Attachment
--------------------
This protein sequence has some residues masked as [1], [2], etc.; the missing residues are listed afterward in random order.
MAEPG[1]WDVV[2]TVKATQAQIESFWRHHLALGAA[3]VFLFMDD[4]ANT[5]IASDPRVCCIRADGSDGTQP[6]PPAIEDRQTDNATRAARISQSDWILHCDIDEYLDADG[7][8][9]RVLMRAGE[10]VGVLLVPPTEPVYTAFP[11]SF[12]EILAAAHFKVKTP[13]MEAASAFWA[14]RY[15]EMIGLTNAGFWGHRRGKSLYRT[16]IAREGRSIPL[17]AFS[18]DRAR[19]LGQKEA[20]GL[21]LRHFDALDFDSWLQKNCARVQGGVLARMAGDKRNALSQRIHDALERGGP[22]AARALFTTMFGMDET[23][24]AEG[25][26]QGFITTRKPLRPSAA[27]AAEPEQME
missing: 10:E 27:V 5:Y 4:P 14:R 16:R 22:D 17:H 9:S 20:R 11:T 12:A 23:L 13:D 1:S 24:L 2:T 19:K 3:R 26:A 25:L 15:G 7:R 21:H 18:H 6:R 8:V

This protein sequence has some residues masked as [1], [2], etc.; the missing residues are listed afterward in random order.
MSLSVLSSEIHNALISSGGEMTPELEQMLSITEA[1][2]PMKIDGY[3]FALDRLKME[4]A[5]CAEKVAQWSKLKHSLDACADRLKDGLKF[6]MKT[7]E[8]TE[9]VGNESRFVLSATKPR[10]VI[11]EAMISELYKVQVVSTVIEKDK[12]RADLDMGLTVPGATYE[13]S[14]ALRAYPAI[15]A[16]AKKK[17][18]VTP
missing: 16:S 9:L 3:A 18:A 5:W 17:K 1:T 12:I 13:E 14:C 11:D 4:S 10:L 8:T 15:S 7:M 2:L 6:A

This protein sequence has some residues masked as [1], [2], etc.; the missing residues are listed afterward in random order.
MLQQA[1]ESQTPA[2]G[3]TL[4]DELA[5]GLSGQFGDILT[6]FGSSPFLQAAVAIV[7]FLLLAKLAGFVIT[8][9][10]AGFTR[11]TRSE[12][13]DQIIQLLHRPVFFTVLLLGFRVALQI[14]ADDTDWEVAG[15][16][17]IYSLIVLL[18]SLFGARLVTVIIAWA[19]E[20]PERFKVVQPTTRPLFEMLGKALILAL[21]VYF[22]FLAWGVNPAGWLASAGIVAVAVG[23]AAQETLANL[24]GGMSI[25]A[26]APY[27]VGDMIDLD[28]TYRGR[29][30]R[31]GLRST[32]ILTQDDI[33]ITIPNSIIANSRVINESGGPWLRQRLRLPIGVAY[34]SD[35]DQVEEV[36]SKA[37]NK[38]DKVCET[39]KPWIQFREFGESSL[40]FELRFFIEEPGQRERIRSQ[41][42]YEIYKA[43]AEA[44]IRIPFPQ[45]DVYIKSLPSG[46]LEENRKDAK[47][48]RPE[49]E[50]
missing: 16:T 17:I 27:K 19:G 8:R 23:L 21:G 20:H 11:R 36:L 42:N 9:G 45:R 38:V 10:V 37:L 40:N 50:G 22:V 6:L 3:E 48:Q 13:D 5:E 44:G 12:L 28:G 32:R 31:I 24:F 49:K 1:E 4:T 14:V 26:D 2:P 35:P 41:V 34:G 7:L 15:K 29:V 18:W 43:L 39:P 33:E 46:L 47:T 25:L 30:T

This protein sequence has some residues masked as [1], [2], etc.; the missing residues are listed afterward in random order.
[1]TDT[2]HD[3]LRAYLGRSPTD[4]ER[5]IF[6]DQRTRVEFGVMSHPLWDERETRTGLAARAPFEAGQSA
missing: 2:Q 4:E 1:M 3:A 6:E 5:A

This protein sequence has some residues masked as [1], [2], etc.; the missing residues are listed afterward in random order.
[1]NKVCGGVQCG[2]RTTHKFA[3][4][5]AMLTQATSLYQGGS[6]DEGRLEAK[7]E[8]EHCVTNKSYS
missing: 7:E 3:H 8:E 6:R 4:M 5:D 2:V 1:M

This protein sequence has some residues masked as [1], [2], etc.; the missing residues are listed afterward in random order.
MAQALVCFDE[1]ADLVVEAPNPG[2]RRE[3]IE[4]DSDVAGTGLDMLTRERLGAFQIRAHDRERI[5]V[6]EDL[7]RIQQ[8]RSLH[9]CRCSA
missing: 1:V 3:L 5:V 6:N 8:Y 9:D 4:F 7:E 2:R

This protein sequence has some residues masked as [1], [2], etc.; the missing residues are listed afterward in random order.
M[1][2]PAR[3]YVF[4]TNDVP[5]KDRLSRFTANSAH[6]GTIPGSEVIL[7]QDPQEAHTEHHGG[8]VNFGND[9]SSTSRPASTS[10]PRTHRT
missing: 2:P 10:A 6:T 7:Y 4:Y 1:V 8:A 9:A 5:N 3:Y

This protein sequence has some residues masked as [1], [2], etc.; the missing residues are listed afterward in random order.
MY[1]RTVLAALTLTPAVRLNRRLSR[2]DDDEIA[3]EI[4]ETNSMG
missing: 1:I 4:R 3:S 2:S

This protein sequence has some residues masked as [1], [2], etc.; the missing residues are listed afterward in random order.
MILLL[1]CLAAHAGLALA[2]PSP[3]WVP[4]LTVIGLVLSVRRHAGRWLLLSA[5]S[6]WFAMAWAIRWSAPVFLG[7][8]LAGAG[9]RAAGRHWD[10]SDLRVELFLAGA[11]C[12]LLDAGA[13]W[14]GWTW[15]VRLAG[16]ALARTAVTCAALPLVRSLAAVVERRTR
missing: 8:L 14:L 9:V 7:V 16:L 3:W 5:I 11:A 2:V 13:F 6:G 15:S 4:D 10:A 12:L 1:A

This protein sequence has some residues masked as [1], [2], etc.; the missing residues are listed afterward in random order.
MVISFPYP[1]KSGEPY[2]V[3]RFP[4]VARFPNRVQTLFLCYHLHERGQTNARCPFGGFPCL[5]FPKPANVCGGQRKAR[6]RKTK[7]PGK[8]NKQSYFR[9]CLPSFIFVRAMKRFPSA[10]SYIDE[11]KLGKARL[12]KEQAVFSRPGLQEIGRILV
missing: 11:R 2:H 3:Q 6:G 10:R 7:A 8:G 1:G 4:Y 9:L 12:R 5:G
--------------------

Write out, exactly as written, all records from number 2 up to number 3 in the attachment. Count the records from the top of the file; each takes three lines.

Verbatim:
This protein sequence has some residues masked as [1], [2], etc.; the missing residues are listed afterward in random order.
MSLSVLSSEIHNALISSGGEMTPELEQMLSITEA[1][2]PMKIDGY[3]FALDRLKME[4]A[5]CAEKVAQWSKLKHSLDACADRLKDGLKF[6]MKT[7]E[8]TE[9]VGNESRFVLSATKPR[10]VI[11]EAMISELYKVQVVSTVIEKDK[12]RADLDMGLTVPGATYE[13]S[14]ALRAYPAI[15]A[16]AKKK[17][18]VTP
missing: 16:S 9:L 3:A 18:A 5:W 17:K 1:T 12:I 13:E 14:C 11:D 4:S 10:L 8:T 15:S 7:M 2:L 6:A

This protein sequence has some residues masked as [1], [2], etc.; the missing residues are listed afterward in random order.
MLQQA[1]ESQTPA[2]G[3]TL[4]DELA[5]GLSGQFGDILT[6]FGSSPFLQAAVAIV[7]FLLLAKLAGFVIT[8][9][10]AGFTR[11]TRSE[12][13]DQIIQLLHRPVFFTVLLLGFRVALQI[14]ADDTDWEVAG[15][16][17]IYSLIVLL[18]SLFGARLVTVIIAWA[19]E[20]PERFKVVQPTTRPLFEMLGKALILAL[21]VYF[22]FLAWGVNPAGWLASAGIVAVAVG[23]AAQETLANL[24]GGMSI[25]A[26]APY[27]VGDMIDLD[28]TYRGR[29][30]R[31]GLRST[32]ILTQDDI[33]ITIPNSIIANSRVINESGGPWLRQRLRLPIGVAY[34]SD[35]DQVEEV[36]SKA[37]NK[38]DKVCET[39]KPWIQFREFGESSL[40]FELRFFIEEPGQRERIRSQ[41][42]YEIYKA[43]AEA[44]IRIPFPQ[45]DVYIKSLPSG[46]LEENRKDAK[47][48]RPE[49]E[50]
missing: 16:T 17:I 27:K 19:G 8:R 23:L 21:G 20:H 11:R 36:L 42:N 9:G 45:R 38:V 10:V 37:L 40:N 50:G 22:V 6:L 3:E 48:Q 13:D 5:E 44:G 12:L 28:G 32:R 31:I 24:F 49:K 1:E 4:T 14:V 26:D 2:P 35:P 41:V 34:G 7:L 15:K 29:V 18:W 43:L 39:P 33:E 46:L 47:T 25:L 30:T